In Shannahoff-Khalsa (2001), the following techniques have been published: “A Left-Nostril Unilateral Forced-Nostril Breathing Technique to Strengthen the Immune System,” which is reported by yogis to be effective as an antiviral and antibacterial therapy, and “The Ultimate Pranayam—So Darshan Chakra Kriya,” which is reported to give the capacity for attaining transcendency and enlightenment. Numerous other techniques that all include the use of mantras are published in Shannahoff-Khalsa and Bhajan (1988, 1991), Shannahoff-Khalsa (1996).


The medical meditation for habituation:
A technique to cure any addiction

In the early 1970s Yogi Bhajan taught this meditation technique, which is claimed to be specific for treating addictive disorders (Khalsa, 1988). “It is excellent for everyone but particularly effective for rehabilitation efforts in drug dependence, mental illness, and phobic conditions (Yogi Bhajan).” Note the claim of efficacy in treating phobic and other mental disorders. This meditation technique would best be included in a protocol that included the first three techniques listed above in the OCD protocol. Others would also help to increase the ease of performance here. The most difficult aspect of use for this technique is the requirement to keep the arms up for an extended period of time. Individuals with addictive disorders usually find this aspect most challenging. Therefore, other techniques can frequently help by first establishing a relaxed mood for practice.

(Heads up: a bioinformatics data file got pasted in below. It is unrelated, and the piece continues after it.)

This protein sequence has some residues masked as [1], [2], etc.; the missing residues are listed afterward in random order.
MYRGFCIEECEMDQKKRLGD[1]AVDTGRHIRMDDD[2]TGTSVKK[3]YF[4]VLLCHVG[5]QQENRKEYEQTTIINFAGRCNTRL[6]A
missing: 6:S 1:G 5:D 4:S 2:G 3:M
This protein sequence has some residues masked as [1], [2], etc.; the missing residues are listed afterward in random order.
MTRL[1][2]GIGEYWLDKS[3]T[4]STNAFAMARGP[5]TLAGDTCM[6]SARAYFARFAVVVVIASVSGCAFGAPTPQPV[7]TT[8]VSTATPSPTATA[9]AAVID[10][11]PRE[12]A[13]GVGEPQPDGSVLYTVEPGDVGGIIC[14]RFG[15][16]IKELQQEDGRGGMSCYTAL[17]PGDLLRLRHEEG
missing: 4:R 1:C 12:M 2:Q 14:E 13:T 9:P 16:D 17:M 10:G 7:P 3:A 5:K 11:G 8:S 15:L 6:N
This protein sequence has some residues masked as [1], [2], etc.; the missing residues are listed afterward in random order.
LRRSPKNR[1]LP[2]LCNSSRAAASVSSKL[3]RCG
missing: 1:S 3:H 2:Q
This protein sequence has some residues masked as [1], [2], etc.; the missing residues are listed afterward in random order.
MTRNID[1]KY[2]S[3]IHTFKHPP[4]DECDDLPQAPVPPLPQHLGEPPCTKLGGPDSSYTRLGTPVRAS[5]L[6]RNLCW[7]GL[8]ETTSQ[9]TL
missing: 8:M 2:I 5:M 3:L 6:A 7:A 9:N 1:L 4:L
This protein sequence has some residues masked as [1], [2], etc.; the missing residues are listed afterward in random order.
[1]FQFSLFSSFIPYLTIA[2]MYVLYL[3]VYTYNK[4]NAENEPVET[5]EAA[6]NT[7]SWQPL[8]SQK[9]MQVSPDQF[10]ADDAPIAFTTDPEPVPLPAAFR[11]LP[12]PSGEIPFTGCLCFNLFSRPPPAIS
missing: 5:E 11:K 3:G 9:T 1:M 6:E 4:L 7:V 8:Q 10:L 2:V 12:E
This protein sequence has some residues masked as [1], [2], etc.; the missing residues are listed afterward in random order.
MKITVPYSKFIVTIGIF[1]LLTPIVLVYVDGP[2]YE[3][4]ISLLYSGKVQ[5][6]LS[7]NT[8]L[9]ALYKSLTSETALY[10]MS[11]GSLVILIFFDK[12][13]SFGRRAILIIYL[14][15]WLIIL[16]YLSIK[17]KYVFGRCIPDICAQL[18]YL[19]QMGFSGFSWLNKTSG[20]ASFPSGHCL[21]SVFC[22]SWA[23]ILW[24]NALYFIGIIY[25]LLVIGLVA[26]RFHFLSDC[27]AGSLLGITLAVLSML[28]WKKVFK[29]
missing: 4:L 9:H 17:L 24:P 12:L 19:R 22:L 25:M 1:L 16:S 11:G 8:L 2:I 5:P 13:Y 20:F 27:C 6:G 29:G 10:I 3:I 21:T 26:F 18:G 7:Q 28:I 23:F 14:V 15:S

Description of technique